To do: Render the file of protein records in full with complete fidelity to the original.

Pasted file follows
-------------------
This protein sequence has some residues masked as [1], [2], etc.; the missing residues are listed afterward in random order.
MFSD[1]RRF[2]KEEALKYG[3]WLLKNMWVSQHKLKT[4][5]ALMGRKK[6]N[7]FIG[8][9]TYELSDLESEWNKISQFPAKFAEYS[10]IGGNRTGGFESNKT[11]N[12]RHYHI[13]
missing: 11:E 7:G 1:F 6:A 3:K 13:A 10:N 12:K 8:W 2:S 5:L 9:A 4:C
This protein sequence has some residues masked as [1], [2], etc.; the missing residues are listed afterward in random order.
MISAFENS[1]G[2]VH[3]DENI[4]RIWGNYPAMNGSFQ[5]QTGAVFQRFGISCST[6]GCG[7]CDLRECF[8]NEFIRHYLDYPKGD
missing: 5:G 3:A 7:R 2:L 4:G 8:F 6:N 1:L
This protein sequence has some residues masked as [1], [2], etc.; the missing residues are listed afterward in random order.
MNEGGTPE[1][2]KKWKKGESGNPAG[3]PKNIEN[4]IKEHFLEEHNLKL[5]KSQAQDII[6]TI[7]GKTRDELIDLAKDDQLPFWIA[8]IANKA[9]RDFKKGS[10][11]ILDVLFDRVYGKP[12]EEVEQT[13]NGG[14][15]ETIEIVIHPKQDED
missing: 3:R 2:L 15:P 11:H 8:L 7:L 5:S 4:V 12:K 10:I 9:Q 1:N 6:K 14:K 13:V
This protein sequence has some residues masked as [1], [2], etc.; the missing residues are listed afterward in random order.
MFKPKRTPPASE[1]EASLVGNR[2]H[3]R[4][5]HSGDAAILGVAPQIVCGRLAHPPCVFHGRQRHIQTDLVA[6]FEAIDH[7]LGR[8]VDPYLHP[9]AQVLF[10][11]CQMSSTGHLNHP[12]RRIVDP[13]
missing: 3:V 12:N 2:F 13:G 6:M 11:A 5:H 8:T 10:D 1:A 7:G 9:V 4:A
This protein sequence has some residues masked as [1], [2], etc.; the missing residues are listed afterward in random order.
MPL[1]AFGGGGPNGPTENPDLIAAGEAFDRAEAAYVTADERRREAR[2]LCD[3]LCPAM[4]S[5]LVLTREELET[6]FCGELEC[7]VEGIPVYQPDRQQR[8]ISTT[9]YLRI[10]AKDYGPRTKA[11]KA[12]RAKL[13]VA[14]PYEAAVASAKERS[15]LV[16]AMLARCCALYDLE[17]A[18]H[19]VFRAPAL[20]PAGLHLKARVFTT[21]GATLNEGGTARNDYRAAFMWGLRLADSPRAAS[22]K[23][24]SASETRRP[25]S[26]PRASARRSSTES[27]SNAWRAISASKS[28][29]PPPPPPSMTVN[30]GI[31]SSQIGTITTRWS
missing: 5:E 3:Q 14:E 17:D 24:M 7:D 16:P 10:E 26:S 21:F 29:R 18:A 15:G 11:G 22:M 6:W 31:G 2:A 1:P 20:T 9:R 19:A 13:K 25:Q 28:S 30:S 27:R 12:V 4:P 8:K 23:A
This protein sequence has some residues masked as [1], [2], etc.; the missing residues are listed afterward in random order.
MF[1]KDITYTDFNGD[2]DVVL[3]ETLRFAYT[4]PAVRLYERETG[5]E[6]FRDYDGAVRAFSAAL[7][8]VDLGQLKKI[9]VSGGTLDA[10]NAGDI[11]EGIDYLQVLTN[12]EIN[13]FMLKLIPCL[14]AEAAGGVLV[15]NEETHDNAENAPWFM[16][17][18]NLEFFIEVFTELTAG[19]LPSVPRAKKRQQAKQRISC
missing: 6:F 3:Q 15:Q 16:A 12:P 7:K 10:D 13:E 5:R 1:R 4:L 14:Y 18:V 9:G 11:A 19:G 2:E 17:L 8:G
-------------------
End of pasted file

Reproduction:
This protein sequence has some residues masked as [1], [2], etc.; the missing residues are listed afterward in random order.
MFSD[1]RRF[2]KEEALKYG[3]WLLKNMWVSQHKLKT[4][5]ALMGRKK[6]N[7]FIG[8][9]TYELSDLESEWNKISQFPAKFAEYS[10]IGGNRTGGFESNKT[11]N[12]RHYHI[13]
missing: 11:E 7:G 1:F 6:A 3:K 13:A 10:N 12:K 8:W 2:S 5:L 9:A 4:C
This protein sequence has some residues masked as [1], [2], etc.; the missing residues are listed afterward in random order.
MISAFENS[1]G[2]VH[3]DENI[4]RIWGNYPAMNGSFQ[5]QTGAVFQRFGISCST[6]GCG[7]CDLRECF[8]NEFIRHYLDYPKGD
missing: 5:G 3:A 7:R 2:L 4:G 8:F 6:N 1:L
This protein sequence has some residues masked as [1], [2], etc.; the missing residues are listed afterward in random order.
MNEGGTPE[1][2]KKWKKGESGNPAG[3]PKNIEN[4]IKEHFLEEHNLKL[5]KSQAQDII[6]TI[7]GKTRDELIDLAKDDQLPFWIA[8]IANKA[9]RDFKKGS[10][11]ILDVLFDRVYGKP[12]EEVEQT[13]NGG[14][15]ETIEIVIHPKQDED
missing: 3:R 2:L 15:P 11:H 8:L 7:L 5:S 4:V 12:K 10:I 9:Q 1:N 6:K 14:K 13:V
This protein sequence has some residues masked as [1], [2], etc.; the missing residues are listed afterward in random order.
MFKPKRTPPASE[1]EASLVGNR[2]H[3]R[4][5]HSGDAAILGVAPQIVCGRLAHPPCVFHGRQRHIQTDLVA[6]FEAIDH[7]LGR[8]VDPYLHP[9]AQVLF[10][11]CQMSSTGHLNHP[12]RRIVDP[13]
missing: 3:V 12:N 2:F 13:G 6:M 11:A 5:H 8:T 10:D 1:A 7:G 9:V 4:A
This protein sequence has some residues masked as [1], [2], etc.; the missing residues are listed afterward in random order.
MPL[1]AFGGGGPNGPTENPDLIAAGEAFDRAEAAYVTADERRREAR[2]LCD[3]LCPAM[4]S[5]LVLTREELET[6]FCGELEC[7]VEGIPVYQPDRQQR[8]ISTT[9]YLRI[10]AKDYGPRTKA[11]KA[12]RAKL[13]VA[14]PYEAAVASAKERS[15]LV[16]AMLARCCALYDLE[17]A[18]H[19]VFRAPAL[20]PAGLHLKARVFTT[21]GATLNEGGTARNDYRAAFMWGLRLADSPRAAS[22]K[23][24]SASETRRP[25]S[26]PRASARRSSTES[27]SNAWRAISASKS[28][29]PPPPPPSMTVN[30]GI[31]SSQIGTITTRWS
missing: 5:E 3:Q 14:E 17:D 24:M 7:D 16:P 10:E 26:S 21:F 29:R 18:A 15:G 11:G 22:M 6:W 31:G 2:A 1:P 20:T 9:R 19:A 13:K 25:Q 28:S 30:S 27:R 12:V 4:P 8:K 23:A
This protein sequence has some residues masked as [1], [2], etc.; the missing residues are listed afterward in random order.
MF[1]KDITYTDFNGD[2]DVVL[3]ETLRFAYT[4]PAVRLYERETG[5]E[6]FRDYDGAVRAFSAAL[7][8]VDLGQLKKI[9]VSGGTLDA[10]NAGDI[11]EGIDYLQVLTN[12]EIN[13]FMLKLIPCL[14]AEAAGGVLV[15]NEETHDNAENAPWFM[16][17][18]NLEFFIEVFTELTAG[19]LPSVPRAKKRQQAKQRISC
missing: 6:F 3:Q 15:Q 16:A 12:P 7:K 10:D 13:E 5:R 1:R 4:L 14:Y 18:V 9:G 11:A 19:G 2:E 17:L 8:G